ChatGPT Developer OpenAI Unveils AI Tool to Generate Video Clips

OpenAI logo seen on screen with ChatGPT website displayed on mobile seen in this illustrat
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AI giant OpenAI has revealed its newest creation, an AI system named Sora that can generate realistic videos from text descriptions. As AI-generated deepfake videos already cause problems online ranging from fake porn to realistic scam calls, the advent of easy to create video comes with the potential for trouble.

CNBC reports that OpenAI, the company behind AI chatbot ChatGPT, announced on Thursday that it is expanding into video generation capabilities with Sora. Sora allows users to type out descriptions of desired video scenes, and it will generate high-definition video clips based on the text prompts.

According to OpenAI, Sora can not only generate videos from scratch, but also extend existing videos or fill in missing frames. The AI model is able to produce videos up to one minute in length currently.

Sam Altman, chief executive officer of OpenAI Inc., speaks with members of the media during the Allen & Co. Media and Technology Conference in Sun Valley, Idaho, US, on Wednesday, July 12, 2023. The summit is typically a hotbed for etching out mergers over handshakes, but could take on a much different tone this year against the backdrop of lackluster deal volume, inflation and higher interest rates. Photographer: David Paul Morris/Bloomberg via Getty Images

Sam Altman, chief executive officer of OpenAI Inc. Photographer: David Paul Morris/Bloomberg via Getty Images

Sora represents OpenAI’s efforts to offer multimodal AI systems that can work with text, images, and now video. As OpenAI COO Brad Lightcap stated, “The world is multimodal. If you think about the way we as humans process the world and engage with the world, we see things, we hear things, we say things — the world is much bigger than text.”

Axios reported that a representative from OpenAI emphasized that the company currently has no intention of releasing Sora to the general public. This is because OpenAI is still working on addressing safety concerns such as reducing the spread of misinformation, hateful content, and biased output from the model. Additionally, OpenAI is working on clearly labeling the output as generated by AI.

See some examples of Sora in action below:

The launch of Sora positions OpenAI in direct competition with other tech giants working on similar video AI generators, including Mark Zuckerberg’s Meta, Google, and Adobe. Meta and Google have showcased comparable models that turn text into video clips.

Sora is based on a diffussion AI architecture, like ChatGPT and OpenAI’s image generator DALL-E. The company said Sora serves as a foundation for models that can simulate and understand the real world.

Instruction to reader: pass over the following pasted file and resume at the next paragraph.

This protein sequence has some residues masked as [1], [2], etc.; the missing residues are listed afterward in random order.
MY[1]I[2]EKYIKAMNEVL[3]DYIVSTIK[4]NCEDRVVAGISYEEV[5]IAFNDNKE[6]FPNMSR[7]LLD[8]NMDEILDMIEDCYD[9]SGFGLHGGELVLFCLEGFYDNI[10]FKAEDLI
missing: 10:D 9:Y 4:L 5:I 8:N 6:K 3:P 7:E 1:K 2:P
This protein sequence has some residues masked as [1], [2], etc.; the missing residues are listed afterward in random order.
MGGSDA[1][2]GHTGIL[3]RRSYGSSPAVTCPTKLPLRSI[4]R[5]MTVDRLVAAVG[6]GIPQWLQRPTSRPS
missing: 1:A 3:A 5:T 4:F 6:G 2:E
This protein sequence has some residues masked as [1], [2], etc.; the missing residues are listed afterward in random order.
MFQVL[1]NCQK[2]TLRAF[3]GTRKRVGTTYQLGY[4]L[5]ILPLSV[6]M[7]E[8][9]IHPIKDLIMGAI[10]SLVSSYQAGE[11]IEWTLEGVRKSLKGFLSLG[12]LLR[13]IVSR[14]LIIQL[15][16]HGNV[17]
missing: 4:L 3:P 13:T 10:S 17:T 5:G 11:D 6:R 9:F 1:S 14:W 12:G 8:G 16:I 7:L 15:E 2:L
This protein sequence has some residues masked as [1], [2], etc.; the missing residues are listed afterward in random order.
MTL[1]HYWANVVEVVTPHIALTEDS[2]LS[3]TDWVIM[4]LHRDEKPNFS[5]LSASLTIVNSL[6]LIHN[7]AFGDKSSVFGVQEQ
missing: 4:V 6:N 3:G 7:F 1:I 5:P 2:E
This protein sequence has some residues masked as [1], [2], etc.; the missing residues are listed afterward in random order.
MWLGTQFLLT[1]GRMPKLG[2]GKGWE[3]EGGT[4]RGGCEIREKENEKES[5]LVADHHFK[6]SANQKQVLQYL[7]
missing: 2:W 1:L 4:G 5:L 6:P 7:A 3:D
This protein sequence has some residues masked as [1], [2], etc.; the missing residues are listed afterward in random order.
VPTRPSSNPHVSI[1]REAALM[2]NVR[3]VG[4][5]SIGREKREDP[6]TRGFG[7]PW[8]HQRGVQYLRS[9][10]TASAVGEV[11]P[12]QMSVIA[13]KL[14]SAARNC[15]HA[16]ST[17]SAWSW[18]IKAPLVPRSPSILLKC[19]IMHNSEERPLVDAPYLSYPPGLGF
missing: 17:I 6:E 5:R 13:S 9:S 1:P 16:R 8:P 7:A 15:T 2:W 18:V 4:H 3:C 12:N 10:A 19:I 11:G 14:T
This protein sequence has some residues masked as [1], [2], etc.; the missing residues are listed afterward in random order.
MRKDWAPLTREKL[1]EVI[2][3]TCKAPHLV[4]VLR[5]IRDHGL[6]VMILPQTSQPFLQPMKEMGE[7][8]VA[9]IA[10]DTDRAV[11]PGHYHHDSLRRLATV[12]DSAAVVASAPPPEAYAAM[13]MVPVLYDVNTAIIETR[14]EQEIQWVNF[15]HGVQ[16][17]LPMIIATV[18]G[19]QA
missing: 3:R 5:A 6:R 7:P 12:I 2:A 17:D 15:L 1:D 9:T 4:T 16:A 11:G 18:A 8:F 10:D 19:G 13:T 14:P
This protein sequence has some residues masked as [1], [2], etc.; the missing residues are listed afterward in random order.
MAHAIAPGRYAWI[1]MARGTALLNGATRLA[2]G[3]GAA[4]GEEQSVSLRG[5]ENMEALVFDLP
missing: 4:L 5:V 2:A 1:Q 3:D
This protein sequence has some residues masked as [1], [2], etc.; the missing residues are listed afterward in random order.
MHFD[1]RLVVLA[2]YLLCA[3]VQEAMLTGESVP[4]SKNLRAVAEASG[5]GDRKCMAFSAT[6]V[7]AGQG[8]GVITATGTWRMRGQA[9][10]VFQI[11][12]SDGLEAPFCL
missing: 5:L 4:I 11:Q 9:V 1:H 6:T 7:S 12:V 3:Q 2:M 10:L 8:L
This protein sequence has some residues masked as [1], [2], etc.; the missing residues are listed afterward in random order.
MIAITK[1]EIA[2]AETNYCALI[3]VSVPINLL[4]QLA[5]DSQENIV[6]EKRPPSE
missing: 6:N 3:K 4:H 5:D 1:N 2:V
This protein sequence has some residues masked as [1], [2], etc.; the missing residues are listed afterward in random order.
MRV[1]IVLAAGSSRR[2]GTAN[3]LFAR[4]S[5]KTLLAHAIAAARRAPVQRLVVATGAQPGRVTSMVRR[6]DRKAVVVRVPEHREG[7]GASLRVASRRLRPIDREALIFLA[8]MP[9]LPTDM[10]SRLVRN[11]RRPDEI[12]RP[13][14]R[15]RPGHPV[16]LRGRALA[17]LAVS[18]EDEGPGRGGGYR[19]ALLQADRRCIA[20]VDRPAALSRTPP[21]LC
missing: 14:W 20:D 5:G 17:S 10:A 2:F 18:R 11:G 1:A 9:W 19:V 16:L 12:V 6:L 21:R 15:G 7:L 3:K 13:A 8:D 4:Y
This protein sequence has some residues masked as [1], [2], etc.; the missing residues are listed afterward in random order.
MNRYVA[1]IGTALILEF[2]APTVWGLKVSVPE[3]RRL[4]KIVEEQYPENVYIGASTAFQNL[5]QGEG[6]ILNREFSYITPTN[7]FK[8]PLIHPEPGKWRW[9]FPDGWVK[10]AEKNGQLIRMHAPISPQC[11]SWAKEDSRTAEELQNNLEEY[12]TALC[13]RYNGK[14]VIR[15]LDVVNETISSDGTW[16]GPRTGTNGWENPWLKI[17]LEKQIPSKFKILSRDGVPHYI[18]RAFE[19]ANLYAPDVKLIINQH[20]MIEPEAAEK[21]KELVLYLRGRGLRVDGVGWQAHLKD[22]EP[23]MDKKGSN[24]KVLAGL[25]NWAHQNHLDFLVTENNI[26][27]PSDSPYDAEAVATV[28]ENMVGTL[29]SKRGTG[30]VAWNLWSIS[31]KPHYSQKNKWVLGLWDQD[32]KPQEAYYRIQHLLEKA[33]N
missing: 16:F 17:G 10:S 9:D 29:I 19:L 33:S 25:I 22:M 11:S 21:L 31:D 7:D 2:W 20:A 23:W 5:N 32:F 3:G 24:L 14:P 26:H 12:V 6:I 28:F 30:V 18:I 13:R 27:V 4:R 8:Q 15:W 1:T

So far, OpenAI has only provided a small preview of Sora’s capabilities on its website with 10 sample videos. The company said it is initially limiting access to “red teamers” who test for potential dangers like bias and misinformation spreading.

The release of Sora raises concerns about the potential for AI-generated fake video content, known as deepfakes. The number of deepfakes online has already grown 900 percent from last year. OpenAI stated it is developing tools to detect Sora-made videos and will embed metadata to identify AI-created content.

Breitbart News recently reported that at least six prominent technology firms intend to finalize an accord on AI election interference at the Munich Security Conference this week. The deal comes as over 50 countries prepare for significant national elections in 2024, with AI disinformation threats already emerging. For example, AI voice cloning robocalls sought to deter voting in New Hampshire’s primary election by impersonating President Joe Biden.

The companies — which reportedly include Adobe, Google, Meta, Microsoft, OpenAI and TikTok — allegedly hope the agreement will guide joint efforts to halt the deceptive use of AI targeting voters. Details remain undisclosed, and it is unclear why the rest of the world would trust TikTok, accused of being a Chinese psyop on western nations, to make any good faith effort to preserve election integrity.

Elections worldwide face rising threats from deepfake media — falsely attributed images and recordings produced using AI generative models. Deepfakes could be weaponized to undermine candidates and mislead voters via propaganda. The companies aim to counter these risks through a unified stance against AI disinformation campaigns.

Read more at CNBC here.

Lucas Nolan is a reporter for Breitbart News covering issues of free speech and online censorship.


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